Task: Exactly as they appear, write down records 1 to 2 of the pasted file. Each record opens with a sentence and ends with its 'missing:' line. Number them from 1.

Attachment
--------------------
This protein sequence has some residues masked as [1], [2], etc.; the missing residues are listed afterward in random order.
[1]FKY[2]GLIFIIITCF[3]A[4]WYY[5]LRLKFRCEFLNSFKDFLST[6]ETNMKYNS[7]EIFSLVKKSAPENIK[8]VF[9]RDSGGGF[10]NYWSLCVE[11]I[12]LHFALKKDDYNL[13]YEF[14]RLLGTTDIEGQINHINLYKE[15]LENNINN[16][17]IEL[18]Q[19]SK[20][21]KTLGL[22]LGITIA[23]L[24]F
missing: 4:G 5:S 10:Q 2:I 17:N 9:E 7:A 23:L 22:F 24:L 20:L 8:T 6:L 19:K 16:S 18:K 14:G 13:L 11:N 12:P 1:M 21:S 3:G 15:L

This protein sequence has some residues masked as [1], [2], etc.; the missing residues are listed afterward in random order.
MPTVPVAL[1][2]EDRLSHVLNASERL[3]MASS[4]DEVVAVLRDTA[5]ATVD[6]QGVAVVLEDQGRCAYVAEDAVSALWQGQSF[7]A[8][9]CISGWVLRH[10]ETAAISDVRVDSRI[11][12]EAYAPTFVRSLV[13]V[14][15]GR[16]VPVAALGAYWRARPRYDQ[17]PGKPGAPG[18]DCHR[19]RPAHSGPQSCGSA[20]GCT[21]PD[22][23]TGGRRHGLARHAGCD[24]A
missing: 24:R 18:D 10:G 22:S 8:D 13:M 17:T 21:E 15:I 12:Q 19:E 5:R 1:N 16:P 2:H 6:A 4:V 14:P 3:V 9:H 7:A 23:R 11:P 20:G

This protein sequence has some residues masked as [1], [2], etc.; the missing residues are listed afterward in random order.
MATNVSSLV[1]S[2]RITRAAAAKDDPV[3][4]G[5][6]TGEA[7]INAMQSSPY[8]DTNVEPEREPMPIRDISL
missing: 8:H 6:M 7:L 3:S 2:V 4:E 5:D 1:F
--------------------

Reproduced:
This protein sequence has some residues masked as [1], [2], etc.; the missing residues are listed afterward in random order.
[1]FKY[2]GLIFIIITCF[3]A[4]WYY[5]LRLKFRCEFLNSFKDFLST[6]ETNMKYNS[7]EIFSLVKKSAPENIK[8]VF[9]RDSGGGF[10]NYWSLCVE[11]I[12]LHFALKKDDYNL[13]YEF[14]RLLGTTDIEGQINHINLYKE[15]LENNINN[16][17]IEL[18]Q[19]SK[20][21]KTLGL[22]LGITIA[23]L[24]F
missing: 4:G 5:S 10:Q 2:I 17:N 9:E 7:A 23:L 22:F 24:L 20:L 8:T 6:L 19:K 16:S 18:K 14:G 13:L 11:N 12:P 1:M 21:S 3:G 15:L

This protein sequence has some residues masked as [1], [2], etc.; the missing residues are listed afterward in random order.
MPTVPVAL[1][2]EDRLSHVLNASERL[3]MASS[4]DEVVAVLRDTA[5]ATVD[6]QGVAVVLEDQGRCAYVAEDAVSALWQGQSF[7]A[8][9]CISGWVLRH[10]ETAAISDVRVDSRI[11][12]EAYAPTFVRSLV[13]V[14][15]GR[16]VPVAALGAYWRARPRYDQ[17]PGKPGAPG[18]DCHR[19]RPAHSGPQSCGSA[20]GCT[21]PD[22][23]TGGRRHGLARHAGCD[24]A
missing: 24:R 18:D 10:G 22:S 8:D 13:M 17:T 21:E 15:I 12:Q 19:E 5:R 1:N 16:P 2:H 6:A 4:V 14:P 3:V 9:H 7:A 23:R 11:P 20:G